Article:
Consent

Key points

In circumstances where a parent is suspected of possible abuse, as a rule concerns should not be shared with a parent/carer, advice should be sought from social work services or police. If the child remains beyond the end of the school day, due to concerns about their safety, consideration must be given to how the child will get home and informing the parent/carer of the child’s whereabouts.

If in doubt about whether a child should go home or released into the care of a parent/carer, discussions should take place with the duty social worker that day before a decision is taken.

Although consent is not required to share child protection concerns, provided it doesn’t increase the risk to the child/ren, and it does not prejudice any subsequent police investigation, where possible gaining consent is good practice. Consent must be informed which means that the person who has given consent understands:

    • what will happen to the information
    • who will be told what
    • who they will then tell
    • why people are being told the information.

 

How to do it

    • Explain to people openly and honestly what information you will share, with whom and why. The only time that you should not do this is if letting them know will leave someone at risk of significant harm.
    • You should respect the wishes of family members if they do not want information shared, unless someone will be placed at risk of harm if you don’t share the information.
    • If in doubt speak to your line manager or child protection nominated link, the social work services duty worker.

Before embarking on a discussion with the young person, the following must be considered:

    • Make sure that the information that you are sharing is accurate and up to date. The information should be necessary for the purpose for which you are sharing it and only shared with those who need to know it. The information should also be shared securely.
    • You should always record the reason for your decision; whether you shared the information or not.
    • There should be no agreement to “keep secret” any information disclosed by a young person or a third party, where this information may suggest that a child or young person has experienced or is at risk of experiencing abuse or harm.
    • Explaining to the young person about confidentiality and the need to share relevant information if there are concerns about their safety
    • Whether to talk to the young person alone or with others (witnesses; someone the young person chooses to have with them for support?)
    • If and what information should be recorded?
    • What information may need to be shared, when, and for what purpose?
    • How this will support people in their assessment and enable them to determine whether or not it is a child protection or child welfare issue.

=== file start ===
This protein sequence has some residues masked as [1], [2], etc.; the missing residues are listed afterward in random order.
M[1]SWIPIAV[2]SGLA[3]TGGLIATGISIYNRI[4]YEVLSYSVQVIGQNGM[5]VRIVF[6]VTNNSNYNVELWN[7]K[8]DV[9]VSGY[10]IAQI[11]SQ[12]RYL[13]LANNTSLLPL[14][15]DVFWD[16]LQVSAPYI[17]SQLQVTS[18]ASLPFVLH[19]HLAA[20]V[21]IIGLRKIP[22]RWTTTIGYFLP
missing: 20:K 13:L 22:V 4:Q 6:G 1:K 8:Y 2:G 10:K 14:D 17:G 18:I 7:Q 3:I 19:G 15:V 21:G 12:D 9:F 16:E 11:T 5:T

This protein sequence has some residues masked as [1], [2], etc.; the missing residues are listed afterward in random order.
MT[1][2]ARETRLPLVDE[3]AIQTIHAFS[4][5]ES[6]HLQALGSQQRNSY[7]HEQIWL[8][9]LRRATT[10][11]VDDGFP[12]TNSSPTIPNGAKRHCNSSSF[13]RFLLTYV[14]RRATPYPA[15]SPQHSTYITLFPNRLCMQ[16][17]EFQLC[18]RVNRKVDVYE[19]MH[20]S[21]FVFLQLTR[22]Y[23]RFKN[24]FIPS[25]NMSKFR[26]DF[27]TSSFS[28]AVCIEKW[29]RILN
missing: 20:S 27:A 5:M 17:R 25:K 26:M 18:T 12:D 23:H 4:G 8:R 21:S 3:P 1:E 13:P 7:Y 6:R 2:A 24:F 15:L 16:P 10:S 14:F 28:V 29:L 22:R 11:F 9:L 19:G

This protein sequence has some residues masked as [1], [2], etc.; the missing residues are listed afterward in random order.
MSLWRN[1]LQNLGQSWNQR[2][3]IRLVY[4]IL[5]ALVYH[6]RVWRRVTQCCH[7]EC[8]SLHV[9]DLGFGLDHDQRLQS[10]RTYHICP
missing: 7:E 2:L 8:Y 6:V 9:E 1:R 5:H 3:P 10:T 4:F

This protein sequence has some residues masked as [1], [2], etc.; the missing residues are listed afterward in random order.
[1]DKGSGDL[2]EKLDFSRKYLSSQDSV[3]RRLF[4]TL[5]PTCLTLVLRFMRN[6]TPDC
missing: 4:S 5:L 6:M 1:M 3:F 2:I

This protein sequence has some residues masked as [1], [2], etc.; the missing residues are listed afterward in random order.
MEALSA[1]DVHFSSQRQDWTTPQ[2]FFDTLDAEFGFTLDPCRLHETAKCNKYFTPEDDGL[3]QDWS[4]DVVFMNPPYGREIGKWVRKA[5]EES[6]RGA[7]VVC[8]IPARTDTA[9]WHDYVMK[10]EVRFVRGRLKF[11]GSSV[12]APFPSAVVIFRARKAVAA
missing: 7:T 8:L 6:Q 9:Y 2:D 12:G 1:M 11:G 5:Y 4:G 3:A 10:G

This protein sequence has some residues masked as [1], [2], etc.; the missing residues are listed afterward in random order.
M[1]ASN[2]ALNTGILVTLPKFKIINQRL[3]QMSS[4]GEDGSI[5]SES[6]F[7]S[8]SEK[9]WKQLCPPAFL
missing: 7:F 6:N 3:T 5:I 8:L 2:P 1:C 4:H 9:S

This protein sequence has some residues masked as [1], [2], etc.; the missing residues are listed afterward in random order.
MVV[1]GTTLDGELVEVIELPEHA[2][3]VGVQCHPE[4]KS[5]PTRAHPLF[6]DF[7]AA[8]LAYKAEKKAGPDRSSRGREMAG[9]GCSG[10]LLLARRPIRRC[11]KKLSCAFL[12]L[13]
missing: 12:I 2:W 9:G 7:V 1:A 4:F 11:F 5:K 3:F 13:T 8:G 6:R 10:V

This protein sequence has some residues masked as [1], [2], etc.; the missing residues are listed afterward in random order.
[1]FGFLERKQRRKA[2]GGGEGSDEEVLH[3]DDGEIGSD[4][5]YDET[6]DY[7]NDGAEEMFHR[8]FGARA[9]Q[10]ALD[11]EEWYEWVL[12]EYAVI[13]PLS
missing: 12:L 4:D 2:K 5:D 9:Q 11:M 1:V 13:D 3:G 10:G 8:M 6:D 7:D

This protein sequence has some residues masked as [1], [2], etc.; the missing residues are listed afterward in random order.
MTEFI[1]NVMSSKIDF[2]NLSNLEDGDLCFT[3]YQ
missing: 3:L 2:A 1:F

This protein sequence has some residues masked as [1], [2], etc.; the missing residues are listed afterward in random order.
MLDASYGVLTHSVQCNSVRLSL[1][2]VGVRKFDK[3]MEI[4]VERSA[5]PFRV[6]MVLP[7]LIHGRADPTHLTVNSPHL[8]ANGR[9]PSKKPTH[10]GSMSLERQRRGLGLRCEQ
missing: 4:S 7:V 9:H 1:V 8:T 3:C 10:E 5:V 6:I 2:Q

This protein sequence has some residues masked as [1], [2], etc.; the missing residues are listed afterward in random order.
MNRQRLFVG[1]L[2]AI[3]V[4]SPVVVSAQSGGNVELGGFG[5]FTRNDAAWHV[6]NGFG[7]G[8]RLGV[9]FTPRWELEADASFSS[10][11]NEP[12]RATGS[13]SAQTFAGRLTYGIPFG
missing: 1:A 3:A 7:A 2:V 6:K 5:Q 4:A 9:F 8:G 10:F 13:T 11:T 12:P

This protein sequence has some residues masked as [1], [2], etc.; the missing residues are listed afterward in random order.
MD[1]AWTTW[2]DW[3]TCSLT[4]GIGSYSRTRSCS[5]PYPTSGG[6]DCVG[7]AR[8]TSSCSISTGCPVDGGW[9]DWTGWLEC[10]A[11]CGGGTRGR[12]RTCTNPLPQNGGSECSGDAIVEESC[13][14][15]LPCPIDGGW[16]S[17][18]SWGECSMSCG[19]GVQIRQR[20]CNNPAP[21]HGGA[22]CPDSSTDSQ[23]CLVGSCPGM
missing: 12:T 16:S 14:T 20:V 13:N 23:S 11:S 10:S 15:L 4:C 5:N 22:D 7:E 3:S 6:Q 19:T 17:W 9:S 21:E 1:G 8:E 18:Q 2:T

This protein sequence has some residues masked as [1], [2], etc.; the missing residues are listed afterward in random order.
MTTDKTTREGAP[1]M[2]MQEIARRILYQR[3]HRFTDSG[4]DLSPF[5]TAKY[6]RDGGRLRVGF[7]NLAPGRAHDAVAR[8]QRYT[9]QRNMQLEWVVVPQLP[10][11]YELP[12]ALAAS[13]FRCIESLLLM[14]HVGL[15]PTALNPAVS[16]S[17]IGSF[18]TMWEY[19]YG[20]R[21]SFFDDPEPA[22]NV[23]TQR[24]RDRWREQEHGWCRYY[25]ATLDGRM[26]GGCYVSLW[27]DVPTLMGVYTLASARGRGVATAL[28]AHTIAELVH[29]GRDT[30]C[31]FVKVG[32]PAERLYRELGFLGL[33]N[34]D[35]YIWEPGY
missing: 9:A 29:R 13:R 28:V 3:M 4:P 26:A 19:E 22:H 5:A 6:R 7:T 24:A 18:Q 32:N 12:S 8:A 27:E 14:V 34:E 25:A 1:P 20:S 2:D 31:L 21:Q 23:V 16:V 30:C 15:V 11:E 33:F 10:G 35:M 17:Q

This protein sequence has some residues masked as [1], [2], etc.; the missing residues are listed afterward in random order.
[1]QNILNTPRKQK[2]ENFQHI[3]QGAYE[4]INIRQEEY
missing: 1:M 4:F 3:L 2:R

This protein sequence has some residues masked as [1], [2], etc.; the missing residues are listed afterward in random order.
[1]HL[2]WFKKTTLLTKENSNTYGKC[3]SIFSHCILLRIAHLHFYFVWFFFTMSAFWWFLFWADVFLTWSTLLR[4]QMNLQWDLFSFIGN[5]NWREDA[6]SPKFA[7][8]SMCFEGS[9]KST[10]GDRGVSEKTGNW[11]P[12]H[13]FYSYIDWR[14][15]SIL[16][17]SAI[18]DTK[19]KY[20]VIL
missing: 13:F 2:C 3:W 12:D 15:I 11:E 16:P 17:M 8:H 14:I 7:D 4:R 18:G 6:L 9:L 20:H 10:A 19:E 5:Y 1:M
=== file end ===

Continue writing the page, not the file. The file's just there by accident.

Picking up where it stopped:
Explain to people openly and honestly what information you will share, with whom and why. The only time that you should not do this is if letting them know will leave someone at risk of significant harm.

Confidentiality must be safeguarded at all times, consent must be sought at all times, and decisions to override consent must be clearly recorded. Capacity to give consent must be assessed.

 

Confidentiality and information sharing

Before embarking on a discussion with the young person the following must be considered:

      • There should be no agreement to “keep secret” any information disclosed by a young person or a third party, where this information may suggest that a child or young person has experienced or is at risk of experiencing abuse or harm.
      • Explaining to the young person about confidentiality and the need to share relevant information if there are concerns about their safety. For a z-card click here.
      • Whether to talk to the young person alone or with others (witnesses; someone the young person chooses to have with them for support?)
      • If and what information should be recorded?
      • What information may need to be shared, when, and for what purpose?
      • How this will support people in their assessment and enable them to determine whether or not it is a child protection or child welfare issue.

Explain to people openly and honestly what information you will share, with whom and why. The only time that you should not do this is if letting them know will leave someone at risk of harm.

Make sure that the information that you are sharing is accurate and up to date. The information should be necessary for the purpose for which you are sharing it and only shared with those who need to know it.  The information should also be shared securely.

Although not necessary for child protection concerns but provided it doesn’t increase the risk to the child gaining consent is good practice.

Consent must be informed which means that the person who has given consent understands;

    • what will happen to the information
    • who will be told what
    • who they will then tell
    • why people are being told the information.